- by Anne Finlay-Stewart, Editor

Oh Facebook. What a love/hate relationship I have with you.

Yesterday I posted on Mr. Zuckerberg's platform a link to a City report about the maintenance contract for the 48 bus shelters in Owen Sound. As illustration, I used a photograph I took a week ago of some garbage, including a slice of pizza, in a local bus shelter at the foot of a big ad for Scotia Bank's Hockey Day in Canada.

The post was intended to draw attention to the fact that the City has been unable to attract a contractor for the regular cleaning and maintenance of the shelters, and the former contract expired October 31.

I had taken the photograph for someone at City Hall who has told me that such photographs are helpful to pinpoint areas that need the attention of City staff or contractors. I had intended to send it after the same garbage was still there yesterday, and then I read the report.

We had no difficulty finding a contractor to sell bus shelter ads. Pattisons, the largest outdoor ad company in Canada and one division of the Jim Pattison Group, Canada's 26th largest company, continues to look after that for us.

The Owen Sound transit system itself is run under a contract with First Transit, a Cincinnati based company recently sold (along with First Student) to the global investment firm EQT Infrastructure for a total of $4.6 billion.

But no one seems to want the bus shelter maintenance contract.

That was really the only point of my post. Solving a problem. Perhaps some small local company, a young start-up, might see this as an opportunity?

One person did express interest (although he really needs to work on his costing to avoid underselling himself drastically!). But far more people wanted to talk about their neighbours.

They called them “pigs”, declared that they themselves would never litter,  decried the lack of consequences for those who leave garbage, and offered them lessons in putting garbage in a receptacle, on the bus or off. When I pointed out that there is no trash can there and the pizza person might not have been a bus rider but only someone getting out of bad weather, the reaction was swift. “This is not a patio!!!”

Apparently getting out of the rain in a bus shelter forces a driver to stop, and holds up all the traffic behind them - the same as it would if you were a passenger, but an unnecessary stop.

This had never occurred to me. I have certainly stepped into transit shelters in my day, in many cities, with no intention of getting on a vehicle. Sometimes to get out of the rain, sometimes to look at a map (or an ad!) and once or twice to keep some food from blowing away.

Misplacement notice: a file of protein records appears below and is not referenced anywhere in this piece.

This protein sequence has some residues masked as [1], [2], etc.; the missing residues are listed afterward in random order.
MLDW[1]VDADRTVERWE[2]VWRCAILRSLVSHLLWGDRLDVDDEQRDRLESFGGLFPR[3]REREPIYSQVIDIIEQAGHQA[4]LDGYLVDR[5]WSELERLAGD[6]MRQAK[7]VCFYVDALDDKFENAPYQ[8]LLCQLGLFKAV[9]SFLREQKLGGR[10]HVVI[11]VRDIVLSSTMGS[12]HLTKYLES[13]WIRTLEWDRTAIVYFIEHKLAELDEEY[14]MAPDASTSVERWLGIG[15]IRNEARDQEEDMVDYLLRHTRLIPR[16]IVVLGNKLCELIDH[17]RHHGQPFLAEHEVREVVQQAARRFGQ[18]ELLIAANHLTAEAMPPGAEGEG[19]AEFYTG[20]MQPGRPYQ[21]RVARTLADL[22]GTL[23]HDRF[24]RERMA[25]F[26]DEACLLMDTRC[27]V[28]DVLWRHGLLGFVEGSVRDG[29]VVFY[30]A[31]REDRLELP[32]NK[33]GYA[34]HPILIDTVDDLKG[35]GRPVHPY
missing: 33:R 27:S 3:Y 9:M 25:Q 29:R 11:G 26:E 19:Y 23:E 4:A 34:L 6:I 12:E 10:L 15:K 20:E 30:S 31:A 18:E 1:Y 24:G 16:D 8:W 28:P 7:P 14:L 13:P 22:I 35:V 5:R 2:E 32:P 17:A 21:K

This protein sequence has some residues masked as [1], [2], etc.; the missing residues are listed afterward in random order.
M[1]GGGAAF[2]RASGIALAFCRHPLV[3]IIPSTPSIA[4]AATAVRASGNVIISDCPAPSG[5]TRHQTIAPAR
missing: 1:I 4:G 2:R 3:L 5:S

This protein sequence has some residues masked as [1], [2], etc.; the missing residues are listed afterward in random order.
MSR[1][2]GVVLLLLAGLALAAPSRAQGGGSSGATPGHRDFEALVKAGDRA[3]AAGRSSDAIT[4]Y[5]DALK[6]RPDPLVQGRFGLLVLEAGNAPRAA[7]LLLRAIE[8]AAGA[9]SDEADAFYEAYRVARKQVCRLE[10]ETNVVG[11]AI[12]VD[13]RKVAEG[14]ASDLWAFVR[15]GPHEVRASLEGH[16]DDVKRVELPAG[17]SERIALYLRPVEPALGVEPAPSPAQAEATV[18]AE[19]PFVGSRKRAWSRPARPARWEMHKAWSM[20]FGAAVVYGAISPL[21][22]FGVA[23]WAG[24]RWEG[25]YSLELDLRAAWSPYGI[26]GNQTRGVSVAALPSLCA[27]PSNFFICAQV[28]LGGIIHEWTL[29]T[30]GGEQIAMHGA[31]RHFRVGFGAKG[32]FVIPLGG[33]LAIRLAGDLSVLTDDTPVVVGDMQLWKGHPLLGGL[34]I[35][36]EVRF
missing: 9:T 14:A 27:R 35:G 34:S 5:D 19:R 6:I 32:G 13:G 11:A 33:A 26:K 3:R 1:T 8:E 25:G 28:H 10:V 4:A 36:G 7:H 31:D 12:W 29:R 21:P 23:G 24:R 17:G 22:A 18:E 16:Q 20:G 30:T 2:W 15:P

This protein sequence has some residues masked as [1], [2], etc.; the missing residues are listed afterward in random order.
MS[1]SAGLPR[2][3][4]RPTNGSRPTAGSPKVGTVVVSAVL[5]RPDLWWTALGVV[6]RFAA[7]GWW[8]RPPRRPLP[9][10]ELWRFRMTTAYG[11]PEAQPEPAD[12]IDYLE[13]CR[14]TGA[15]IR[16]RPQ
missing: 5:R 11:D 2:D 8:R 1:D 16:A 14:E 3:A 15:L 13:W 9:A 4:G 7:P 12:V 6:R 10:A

I imagined what I would do if I were headed home from a class at Georgian and stopped for a slice of pizza and it started to pour halfway home. Would I step into a bus shelter? Absolutely. And if the slice dropped on the ground, what would I do? Honestly? I'd leave it there. I wouldn't touch anything that had been on the floor of a bus shelter with my bare hands.

It is perhaps my biggest problem with Facebook. The opportunity to “other” and insult and vent is endless. There are no limits to the advice you can offer on what other people should do – how their parents should have raised them and how they should be punished. 

Rather than consider solutions to problems we share collectively – the aesthetics and health of a commonly-held public asset, the need for a local contractor – we are encouraged to work ourselves into a rage because, internal Facebook documents reveal, this keeps us engaged and the Facebook revenues growing.

The Owen Sound Hub currently has three mandates: to build community, to help find solutions to shared concerns, and to amplify the voices of those of our neighbours who don't often hold the microphone. You can judge how we are doing on these three by going to the OwenSoundHub.org website, but not by simply looking at the posts that Mr. Zuckerberg's algorithm curates for your Newsfeed.

Changes in those algorithms, pages and groups affect us every day. The OwenSoundHub's Facebook page now has ever-diminishing “reach,” while the Owen Sound Hubbub group is growing by leaps and bounds and requires constant monitoring for ads, insults and misinformation.

On the Hub Facebook page, the post about the bus shelters had a reach of almost 3,000. The post from the Health Unit about new testing procedures? Barely 250. The post about the Flato promotional video had a reach of 3,257. The baking contest for Big Brothers, Big Sisters?  147.

This is simply Facebook determining what they think (their system thinks) our community wants to see. Ultimately it has to do with choices you make, posts you like, etc, but not directly. And I think their system, like the developer's contractor, have our community all wrong.

I encourage you to cruise through our site and decide for yourself what interests you – Letters, Opinions, City news, Arts? Write to us if you have your own thoughts on something in your community. Let's keep the conversation civil – with or without Mr. Zuckerberg.




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